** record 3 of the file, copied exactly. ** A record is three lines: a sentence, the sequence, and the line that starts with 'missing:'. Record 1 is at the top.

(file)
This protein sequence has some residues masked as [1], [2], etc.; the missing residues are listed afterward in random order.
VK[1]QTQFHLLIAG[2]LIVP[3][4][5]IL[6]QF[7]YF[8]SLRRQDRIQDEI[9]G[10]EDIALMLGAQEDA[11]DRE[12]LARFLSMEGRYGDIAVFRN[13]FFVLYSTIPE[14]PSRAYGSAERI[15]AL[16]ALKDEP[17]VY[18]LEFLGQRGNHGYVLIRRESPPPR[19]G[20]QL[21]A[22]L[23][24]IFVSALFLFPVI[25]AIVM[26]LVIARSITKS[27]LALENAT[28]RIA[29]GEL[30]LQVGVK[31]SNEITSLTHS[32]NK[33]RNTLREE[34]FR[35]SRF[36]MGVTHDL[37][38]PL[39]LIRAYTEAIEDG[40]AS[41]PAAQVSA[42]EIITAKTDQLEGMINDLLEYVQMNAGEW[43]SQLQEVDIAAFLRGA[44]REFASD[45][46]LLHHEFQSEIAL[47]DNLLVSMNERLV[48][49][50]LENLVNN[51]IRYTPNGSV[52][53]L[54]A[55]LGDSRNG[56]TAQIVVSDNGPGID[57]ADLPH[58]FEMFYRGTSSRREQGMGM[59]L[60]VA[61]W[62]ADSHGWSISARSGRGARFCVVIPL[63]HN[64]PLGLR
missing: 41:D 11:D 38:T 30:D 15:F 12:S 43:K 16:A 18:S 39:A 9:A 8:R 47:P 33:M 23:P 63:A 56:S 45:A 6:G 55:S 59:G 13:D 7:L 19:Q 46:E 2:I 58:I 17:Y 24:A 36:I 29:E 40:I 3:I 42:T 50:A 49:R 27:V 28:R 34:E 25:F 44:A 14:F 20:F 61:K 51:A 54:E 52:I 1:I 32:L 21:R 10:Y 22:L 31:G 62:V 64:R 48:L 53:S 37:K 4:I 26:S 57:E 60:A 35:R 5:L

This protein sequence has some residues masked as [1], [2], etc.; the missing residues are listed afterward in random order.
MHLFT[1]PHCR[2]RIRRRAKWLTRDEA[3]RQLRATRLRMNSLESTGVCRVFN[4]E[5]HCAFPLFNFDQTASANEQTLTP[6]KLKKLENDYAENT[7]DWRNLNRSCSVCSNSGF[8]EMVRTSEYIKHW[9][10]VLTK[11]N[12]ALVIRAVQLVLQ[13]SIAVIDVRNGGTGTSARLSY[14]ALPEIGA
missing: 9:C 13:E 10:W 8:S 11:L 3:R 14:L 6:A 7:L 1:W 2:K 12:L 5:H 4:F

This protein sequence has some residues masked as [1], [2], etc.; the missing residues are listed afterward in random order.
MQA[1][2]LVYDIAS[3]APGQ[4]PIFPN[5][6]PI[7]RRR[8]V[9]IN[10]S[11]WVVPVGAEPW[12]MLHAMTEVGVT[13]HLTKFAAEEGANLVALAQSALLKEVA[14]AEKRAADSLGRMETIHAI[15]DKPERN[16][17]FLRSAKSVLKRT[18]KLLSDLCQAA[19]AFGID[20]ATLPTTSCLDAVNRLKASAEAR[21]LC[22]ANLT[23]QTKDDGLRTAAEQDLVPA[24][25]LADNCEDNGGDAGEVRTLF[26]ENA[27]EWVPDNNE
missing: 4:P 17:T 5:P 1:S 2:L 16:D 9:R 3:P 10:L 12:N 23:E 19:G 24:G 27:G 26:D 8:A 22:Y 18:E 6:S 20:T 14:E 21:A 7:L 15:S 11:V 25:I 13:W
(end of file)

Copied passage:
This protein sequence has some residues masked as [1], [2], etc.; the missing residues are listed afterward in random order.
MQA[1][2]LVYDIAS[3]APGQ[4]PIFPN[5][6]PI[7]RRR[8]V[9]IN[10]S[11]WVVPVGAEPW[12]MLHAMTEVGVT[13]HLTKFAAEEGANLVALAQSALLKEVA[14]AEKRAADSLGRMETIHAI[15]DKPERN[16][17]FLRSAKSVLKRT[18]KLLSDLCQAA[19]AFGID[20]ATLPTTSCLDAVNRLKASAEAR[21]LC[22]ANLT[23]QTKDDGLRTAAEQDLVPA[24][25]LADNCEDNGGDAGEVRTLF[26]ENA[27]EWVPDNNE
missing: 4:P 17:T 5:P 1:S 2:L 16:D 9:R 3:P 10:L 12:N 23:E 19:G 24:G 27:G 26:D 8:A 22:Y 18:E 6:S 20:T 14:E 21:A 7:L 15:S 11:V 25:I 13:W